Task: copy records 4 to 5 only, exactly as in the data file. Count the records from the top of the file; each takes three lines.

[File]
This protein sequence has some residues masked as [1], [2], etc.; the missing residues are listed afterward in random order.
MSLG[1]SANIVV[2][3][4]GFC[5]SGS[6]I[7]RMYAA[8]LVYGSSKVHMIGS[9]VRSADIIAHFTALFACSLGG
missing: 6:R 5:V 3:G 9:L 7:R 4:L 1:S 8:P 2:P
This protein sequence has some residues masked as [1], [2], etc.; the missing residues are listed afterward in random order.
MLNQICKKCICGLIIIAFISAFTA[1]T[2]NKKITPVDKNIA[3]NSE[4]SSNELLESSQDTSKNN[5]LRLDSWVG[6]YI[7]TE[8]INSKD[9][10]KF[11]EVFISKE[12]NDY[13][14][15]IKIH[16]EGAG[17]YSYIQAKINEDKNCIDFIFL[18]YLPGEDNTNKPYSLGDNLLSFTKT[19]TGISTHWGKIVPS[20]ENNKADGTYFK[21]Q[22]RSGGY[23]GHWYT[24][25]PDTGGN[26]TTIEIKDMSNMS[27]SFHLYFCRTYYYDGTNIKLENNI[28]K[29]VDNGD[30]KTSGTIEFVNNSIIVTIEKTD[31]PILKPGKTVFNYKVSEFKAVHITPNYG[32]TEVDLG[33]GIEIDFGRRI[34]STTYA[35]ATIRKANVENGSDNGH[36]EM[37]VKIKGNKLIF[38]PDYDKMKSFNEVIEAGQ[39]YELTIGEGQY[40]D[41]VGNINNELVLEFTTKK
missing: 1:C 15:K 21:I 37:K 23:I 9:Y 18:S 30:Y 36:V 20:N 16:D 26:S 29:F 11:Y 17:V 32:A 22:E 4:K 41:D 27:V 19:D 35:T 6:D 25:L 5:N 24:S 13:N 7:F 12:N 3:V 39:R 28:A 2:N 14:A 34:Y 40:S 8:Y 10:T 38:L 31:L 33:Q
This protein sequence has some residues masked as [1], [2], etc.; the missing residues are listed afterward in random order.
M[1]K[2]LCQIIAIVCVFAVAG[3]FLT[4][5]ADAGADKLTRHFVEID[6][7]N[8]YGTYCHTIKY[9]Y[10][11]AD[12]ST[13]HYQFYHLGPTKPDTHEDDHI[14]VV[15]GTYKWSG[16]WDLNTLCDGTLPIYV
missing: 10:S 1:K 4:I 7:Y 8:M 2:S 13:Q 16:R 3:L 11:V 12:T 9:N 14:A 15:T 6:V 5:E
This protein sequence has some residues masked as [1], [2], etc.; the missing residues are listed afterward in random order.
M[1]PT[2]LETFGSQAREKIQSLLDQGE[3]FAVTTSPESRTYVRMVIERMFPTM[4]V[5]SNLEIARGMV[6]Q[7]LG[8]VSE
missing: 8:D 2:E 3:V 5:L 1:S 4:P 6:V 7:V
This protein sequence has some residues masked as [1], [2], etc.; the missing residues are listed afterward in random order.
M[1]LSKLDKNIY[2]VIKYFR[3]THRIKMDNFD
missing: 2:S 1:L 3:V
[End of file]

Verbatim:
This protein sequence has some residues masked as [1], [2], etc.; the missing residues are listed afterward in random order.
M[1]PT[2]LETFGSQAREKIQSLLDQGE[3]FAVTTSPESRTYVRMVIERMFPTM[4]V[5]SNLEIARGMV[6]Q[7]LG[8]VSE
missing: 8:D 2:E 3:V 5:L 1:S 4:P 6:V 7:V
This protein sequence has some residues masked as [1], [2], etc.; the missing residues are listed afterward in random order.
M[1]LSKLDKNIY[2]VIKYFR[3]THRIKMDNFD
missing: 2:S 1:L 3:V